Thursday, August 23, 2007

Live Blog: Indians-Tigers, Game 3
-LIVE! from Comerica Park

-Our hosts are Matt "3-out homer" Underwood and Rick Manning

-Before I even have a chance to remark on Underwood's "three-out homer" remark from last night, he tops himself in the opening of the broadcast:

"If (Jake Westbrook) can shut down the Tigers, the Indians have a great chance to stay in first place by a full game and a half, or maybe extend that to two-and-a-half games ..."

Forgiving the whole "full game and a half," (huh?) the Indians already lead the Tigers by a game and a half, and they are playing the Tigers. Therefore, there is no way the Indians have a chance to stay up by a game and a half.

- Gotta love that Eric Wedge. Lofton gets two hits, gets on base three times, and sits. After scoring 11 runs Wednesday, Wedge moves Grady Sizemore back to the leadoff spot. So much for grabbing a hold of anything positive.

- The Indians appear to have found their offensive groove, looking about as interested through three innings as me at a global warming summit. Nate Robertson has Cleveland hitting lazy fly balls. Westbrook looks OK through two innings, though he had two pitch with two runners on in the second.

Just to be fair to the Indians broadcasters, I have turned down the sound. That way, I am not tempted to write a snide remark everytime Underwood says something. No score through two and a half.

-Indians are still not hitting through six, but the game stays tied after a brilliant play by Franklin Gutierrez. I've said it before: Gutierrez needs to play every day. The Tribe is getting nothing from Trot Nixon, who looks more used up than a three-year old toothbrush. Gutierrez is on the brink of stardom. Play him.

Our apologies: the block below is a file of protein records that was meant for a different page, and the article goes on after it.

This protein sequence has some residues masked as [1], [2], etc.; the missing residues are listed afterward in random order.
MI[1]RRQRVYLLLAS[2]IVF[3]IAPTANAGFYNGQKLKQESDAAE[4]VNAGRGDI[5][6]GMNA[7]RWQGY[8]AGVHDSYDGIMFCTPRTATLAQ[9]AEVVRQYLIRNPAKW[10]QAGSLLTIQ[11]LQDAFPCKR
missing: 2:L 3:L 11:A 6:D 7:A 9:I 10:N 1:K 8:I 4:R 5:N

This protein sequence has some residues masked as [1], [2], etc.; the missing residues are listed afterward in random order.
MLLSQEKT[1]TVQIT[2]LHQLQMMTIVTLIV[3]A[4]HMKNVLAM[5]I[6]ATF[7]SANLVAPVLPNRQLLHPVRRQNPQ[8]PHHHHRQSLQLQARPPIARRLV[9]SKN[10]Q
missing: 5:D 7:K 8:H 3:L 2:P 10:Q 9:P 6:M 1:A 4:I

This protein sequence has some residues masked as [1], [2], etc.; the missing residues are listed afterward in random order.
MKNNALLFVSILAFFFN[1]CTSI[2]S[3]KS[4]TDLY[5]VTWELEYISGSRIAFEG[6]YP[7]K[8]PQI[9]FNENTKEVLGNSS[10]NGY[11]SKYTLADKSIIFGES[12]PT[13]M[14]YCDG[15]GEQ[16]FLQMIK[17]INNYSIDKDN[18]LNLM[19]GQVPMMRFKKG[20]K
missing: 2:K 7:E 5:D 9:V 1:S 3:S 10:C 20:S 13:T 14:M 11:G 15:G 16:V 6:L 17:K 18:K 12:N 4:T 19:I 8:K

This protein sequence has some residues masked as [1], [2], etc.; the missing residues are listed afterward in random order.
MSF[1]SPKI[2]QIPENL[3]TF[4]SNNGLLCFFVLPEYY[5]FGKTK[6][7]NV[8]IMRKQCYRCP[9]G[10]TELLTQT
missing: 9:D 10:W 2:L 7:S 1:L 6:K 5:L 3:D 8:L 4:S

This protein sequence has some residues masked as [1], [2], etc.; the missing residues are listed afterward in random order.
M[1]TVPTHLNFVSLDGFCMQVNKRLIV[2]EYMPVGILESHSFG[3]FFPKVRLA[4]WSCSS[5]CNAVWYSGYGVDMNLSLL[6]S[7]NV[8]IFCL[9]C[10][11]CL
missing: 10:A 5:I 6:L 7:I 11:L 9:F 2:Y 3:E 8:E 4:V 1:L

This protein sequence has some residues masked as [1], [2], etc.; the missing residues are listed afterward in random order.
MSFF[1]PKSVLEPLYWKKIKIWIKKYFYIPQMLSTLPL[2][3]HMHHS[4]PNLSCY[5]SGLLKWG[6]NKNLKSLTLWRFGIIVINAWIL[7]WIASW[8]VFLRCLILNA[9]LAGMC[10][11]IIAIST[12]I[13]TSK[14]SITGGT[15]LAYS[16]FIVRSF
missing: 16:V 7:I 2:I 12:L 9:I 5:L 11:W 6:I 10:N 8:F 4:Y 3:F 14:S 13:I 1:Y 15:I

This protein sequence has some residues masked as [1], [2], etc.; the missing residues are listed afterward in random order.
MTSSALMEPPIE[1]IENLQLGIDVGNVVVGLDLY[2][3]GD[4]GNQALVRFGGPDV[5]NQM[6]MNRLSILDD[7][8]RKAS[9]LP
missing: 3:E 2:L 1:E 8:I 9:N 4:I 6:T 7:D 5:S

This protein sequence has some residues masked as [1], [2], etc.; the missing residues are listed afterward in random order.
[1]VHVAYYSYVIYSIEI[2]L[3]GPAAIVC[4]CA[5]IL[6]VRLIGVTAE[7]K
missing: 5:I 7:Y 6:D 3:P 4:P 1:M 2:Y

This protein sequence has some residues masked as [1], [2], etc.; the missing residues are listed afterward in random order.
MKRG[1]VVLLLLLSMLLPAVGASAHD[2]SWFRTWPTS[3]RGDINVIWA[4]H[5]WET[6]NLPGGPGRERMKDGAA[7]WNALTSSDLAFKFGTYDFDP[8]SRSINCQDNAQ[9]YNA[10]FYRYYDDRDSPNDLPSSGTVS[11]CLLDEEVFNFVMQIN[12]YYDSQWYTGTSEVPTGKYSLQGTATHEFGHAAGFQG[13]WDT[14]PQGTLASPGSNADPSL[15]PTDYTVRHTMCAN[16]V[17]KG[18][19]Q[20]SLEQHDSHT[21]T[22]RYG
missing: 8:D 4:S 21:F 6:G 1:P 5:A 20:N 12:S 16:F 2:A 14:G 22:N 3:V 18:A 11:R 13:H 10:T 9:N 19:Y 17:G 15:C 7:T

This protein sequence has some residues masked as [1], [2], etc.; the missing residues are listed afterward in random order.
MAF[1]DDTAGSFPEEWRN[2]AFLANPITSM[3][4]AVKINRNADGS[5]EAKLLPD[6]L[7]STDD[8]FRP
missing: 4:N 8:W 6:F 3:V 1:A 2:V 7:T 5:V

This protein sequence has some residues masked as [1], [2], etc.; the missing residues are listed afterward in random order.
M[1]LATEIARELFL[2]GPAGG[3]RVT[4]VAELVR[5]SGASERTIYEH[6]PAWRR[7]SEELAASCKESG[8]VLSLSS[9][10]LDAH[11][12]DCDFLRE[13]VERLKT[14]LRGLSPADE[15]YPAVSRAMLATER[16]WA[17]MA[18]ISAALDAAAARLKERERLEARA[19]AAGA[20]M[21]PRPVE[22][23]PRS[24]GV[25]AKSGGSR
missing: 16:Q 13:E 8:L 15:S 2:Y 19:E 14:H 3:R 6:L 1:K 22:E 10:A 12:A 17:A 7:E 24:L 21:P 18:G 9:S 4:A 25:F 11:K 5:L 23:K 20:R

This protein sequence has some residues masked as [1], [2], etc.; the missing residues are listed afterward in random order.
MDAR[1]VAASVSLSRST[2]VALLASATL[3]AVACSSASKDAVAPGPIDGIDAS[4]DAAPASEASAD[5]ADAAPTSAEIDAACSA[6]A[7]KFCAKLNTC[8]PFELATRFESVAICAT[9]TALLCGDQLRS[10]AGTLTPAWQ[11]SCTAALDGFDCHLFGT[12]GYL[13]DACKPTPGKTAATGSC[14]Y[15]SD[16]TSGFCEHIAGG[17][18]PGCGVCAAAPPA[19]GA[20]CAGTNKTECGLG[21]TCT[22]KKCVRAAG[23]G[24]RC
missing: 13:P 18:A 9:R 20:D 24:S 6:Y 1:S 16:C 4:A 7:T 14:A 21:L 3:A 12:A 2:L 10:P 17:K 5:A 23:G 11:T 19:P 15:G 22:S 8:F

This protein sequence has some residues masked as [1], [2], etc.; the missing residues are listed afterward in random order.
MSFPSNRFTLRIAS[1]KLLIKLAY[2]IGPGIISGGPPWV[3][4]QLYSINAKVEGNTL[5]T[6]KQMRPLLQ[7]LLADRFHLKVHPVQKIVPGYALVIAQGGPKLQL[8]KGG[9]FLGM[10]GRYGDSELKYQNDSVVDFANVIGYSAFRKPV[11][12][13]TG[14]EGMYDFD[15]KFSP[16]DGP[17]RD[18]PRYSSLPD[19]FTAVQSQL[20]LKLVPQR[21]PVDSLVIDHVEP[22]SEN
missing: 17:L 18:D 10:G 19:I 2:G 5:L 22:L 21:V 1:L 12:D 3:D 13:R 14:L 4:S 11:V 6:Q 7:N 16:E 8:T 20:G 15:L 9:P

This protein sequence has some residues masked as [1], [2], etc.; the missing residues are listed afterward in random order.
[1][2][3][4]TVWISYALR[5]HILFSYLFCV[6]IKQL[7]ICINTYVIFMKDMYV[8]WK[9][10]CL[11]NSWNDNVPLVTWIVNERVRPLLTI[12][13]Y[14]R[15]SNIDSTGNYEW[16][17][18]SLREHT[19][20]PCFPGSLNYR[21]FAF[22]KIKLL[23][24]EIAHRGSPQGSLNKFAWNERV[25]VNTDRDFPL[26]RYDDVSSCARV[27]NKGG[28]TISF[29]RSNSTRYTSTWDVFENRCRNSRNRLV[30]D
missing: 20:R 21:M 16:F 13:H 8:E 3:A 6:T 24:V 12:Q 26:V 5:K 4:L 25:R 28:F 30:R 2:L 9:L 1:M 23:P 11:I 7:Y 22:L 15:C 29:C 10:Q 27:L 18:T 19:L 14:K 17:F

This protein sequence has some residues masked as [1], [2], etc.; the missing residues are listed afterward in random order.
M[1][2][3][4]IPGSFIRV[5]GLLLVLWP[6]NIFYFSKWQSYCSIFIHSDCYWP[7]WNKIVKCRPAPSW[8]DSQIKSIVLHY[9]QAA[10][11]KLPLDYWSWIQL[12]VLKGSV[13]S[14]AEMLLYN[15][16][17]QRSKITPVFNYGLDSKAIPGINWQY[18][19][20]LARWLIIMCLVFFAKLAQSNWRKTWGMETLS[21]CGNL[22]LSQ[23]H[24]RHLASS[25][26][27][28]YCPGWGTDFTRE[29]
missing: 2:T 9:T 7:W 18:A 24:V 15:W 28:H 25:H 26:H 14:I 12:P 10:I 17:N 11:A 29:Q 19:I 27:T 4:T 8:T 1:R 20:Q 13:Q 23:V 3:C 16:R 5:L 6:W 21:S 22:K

Manning says "you don't realize how good he is defensively." I'm not sure that's true, but if it is, it's only because we don't get to see Gutierrez enough. He is probably the best defensive out fielder on the roster, and he has a higher average and six more homers than Nixon.

Meanwhile, Westbrook plays with fire again. He gets the first two hitters in the sixth, then gives up a single and stolen base to Magglio Ordonez. Carlos Guillen walks, bringing up Marcus "They call me Mister" Thames. He gets up 0-2 on him, then gets him to bounce to Casey Blake. Another great start potentially wasted. It's like Denis Leary's The Job.

- We reach the eighth, with the Tigers putting a pair on for Guillen. Two outs, and Westbrook gets ahead 1-2. Guillen hits a bouncer to Garko, who (and isn't this a shock) bobbles the ball. He recovers and throws just in time to end the inning. That's eight shutout innings for Westbrook. How is it Fausto Carmona gives up three hits, Westbrook pitches eight shutout innings, and Paul Byrd (six runs, 5 1/3 innings) may be the only one to get a win in this series?

With two outs in the ninth, Sizemore stretches a single into a double, basically assuring the Indians won't score (Blake is on deck ... runner in scoring position ... you know). Jim Leyland takes out Robertson. I don't want to act as though Robertson wasn't brilliant, because he was. It's just that the Indians hitting has been so cold for so long, it's hard to tell who is more responsible for doing what.